No bank wishes to needlessly increase expenses, however, when it comes to contract negotiations the services of a qualified attorney is a justifiable expense. It is an absolute must and it will be well worth the money spent. Today’s technology service agreements have become significantly complex, overly complex. Every year contract complexity seems to increase. While the agreement defines the services being offered, a substantial portion of each agreement is devoted to marginalizing vendor risk in the event your bank does not complete the contract’s term, if the vendor does not perform, or if new regulations are passed…and so on and so on.
Posted July 31, 2017 in From the Experts.
Bank Director.com recently published an article by Jack Milligan, Editor-in-Chief for Bank Director Magazine,”When It Comes to Core Conversions, Look Before You Leap” (Link Below) which features helpful information for financial institutions faced with choosing a core provider from Steve Heckard, Senior Consultant, Technology Solutions, ProBank Austin.Read Full Post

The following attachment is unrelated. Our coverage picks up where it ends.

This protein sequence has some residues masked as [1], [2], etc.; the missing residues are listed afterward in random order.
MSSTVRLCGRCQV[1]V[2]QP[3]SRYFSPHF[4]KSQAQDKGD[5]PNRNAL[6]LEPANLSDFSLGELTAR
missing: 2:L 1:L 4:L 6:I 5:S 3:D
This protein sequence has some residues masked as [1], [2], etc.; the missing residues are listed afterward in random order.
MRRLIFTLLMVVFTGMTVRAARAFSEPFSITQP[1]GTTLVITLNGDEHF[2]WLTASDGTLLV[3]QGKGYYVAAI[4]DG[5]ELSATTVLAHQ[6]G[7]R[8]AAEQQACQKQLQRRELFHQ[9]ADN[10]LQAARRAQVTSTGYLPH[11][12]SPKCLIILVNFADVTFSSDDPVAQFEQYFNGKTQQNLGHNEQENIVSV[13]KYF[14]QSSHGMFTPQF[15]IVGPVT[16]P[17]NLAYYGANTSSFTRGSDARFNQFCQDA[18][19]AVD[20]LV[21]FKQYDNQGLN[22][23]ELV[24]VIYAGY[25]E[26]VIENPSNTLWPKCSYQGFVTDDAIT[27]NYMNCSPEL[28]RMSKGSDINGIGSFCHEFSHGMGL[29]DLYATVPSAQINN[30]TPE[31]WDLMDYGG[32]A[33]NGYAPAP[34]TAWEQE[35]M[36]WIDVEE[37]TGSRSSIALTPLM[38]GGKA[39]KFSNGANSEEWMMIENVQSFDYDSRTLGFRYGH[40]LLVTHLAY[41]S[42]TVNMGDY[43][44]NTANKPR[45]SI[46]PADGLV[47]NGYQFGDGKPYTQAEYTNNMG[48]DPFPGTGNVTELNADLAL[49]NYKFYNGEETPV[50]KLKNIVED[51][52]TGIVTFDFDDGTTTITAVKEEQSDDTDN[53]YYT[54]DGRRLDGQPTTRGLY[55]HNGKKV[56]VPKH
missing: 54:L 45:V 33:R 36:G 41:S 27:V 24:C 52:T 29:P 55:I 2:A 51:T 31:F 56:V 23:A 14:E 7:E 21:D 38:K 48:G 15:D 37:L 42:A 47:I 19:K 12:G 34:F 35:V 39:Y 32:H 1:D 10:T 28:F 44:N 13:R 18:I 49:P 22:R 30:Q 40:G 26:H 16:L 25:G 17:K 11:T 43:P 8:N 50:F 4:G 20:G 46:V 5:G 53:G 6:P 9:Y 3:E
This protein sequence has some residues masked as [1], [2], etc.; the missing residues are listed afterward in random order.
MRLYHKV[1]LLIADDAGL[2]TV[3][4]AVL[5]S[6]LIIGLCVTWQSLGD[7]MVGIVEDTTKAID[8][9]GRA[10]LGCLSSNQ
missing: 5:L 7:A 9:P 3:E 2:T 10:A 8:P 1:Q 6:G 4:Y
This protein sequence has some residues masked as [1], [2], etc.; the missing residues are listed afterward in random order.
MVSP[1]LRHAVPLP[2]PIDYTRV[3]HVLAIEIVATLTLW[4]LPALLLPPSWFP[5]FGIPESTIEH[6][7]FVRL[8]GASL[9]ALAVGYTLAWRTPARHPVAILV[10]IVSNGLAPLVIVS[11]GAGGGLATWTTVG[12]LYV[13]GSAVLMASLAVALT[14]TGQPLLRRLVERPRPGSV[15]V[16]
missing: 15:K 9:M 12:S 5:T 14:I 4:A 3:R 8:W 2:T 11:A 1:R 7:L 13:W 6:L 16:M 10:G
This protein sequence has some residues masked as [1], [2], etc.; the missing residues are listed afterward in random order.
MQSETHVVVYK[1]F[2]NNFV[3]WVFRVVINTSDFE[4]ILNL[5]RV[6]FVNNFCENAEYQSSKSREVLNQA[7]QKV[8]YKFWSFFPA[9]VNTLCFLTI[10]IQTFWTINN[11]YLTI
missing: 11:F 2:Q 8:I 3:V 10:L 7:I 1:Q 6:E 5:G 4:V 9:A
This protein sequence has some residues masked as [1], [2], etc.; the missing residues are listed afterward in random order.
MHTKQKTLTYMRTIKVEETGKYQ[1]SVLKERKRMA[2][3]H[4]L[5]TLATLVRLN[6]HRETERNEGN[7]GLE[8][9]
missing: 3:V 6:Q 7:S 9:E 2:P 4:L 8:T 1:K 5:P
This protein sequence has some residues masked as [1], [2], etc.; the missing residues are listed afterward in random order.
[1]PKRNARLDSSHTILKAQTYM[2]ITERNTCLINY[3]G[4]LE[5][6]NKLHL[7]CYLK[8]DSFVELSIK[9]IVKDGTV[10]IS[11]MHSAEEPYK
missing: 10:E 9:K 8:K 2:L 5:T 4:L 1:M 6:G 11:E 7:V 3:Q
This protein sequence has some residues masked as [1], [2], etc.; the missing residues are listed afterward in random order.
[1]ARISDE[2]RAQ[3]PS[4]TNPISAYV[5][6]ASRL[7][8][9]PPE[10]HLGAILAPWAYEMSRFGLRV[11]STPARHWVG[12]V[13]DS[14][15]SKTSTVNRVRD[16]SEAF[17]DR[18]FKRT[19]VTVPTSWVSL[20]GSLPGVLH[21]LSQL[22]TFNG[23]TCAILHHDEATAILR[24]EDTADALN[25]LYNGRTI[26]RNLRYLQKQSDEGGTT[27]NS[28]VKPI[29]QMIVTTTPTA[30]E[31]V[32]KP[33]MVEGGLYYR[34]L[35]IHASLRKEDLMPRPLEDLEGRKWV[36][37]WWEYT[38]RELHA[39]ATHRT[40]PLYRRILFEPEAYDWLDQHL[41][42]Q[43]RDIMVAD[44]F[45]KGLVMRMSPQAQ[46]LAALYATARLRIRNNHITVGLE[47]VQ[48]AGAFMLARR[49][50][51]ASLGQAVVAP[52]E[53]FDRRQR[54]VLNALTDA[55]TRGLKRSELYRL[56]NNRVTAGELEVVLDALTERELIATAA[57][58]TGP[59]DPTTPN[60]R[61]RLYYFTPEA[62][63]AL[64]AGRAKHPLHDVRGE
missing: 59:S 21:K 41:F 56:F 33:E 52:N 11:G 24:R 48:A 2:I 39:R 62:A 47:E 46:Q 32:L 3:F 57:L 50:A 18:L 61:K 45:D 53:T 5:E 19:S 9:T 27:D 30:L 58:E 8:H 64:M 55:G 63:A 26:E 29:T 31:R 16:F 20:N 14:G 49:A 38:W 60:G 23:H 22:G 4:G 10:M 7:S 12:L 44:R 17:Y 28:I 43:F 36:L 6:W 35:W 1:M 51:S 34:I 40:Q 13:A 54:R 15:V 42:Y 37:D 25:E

No one knows better than a bank that time is money. The longer a customer can commit their funds, the better the rate a bank will pay on their deposit. The same applies to technology contracts. The longer your bank is willing to commit to your vendor, the better the rate and/or discount your bank will receive.
Quite possibly, all or most of the above will apply as we take a slightly tongue-in-cheek spin on one of the industry’s better-known acronyms, and the accompanying regulatory guidance that likely becomes elevated in future exams. In our February post, Do the CCAR Scenarios Signal Regulatory Focus? (February 16, 2017 - link below), we expressed the belief that the annual CCAR and DFAST process might foretell potential regulatory “hot buttons” and/or primary areas of focus for the banking sector. This past year’s hypothetical severely adverse scenario depicted, among other things, a swift and dramatic decline in commercial real estate (CRE) values:
Each one of us has our own set of standards, what we understand to be acceptable and what isn’t acceptable. Standards define a minimally acceptable behavior. Standards define how we live our lives. If we don’t live up to personal standards, then we must answer to ourselves and possibly to others. Standards certainly apply to our professional lives. Standards can be identified in how we conduct business, and how well we perform our daily responsibilities. In fact, every employee at your bank has a responsibility to demonstrate standards of performance.Read Full Post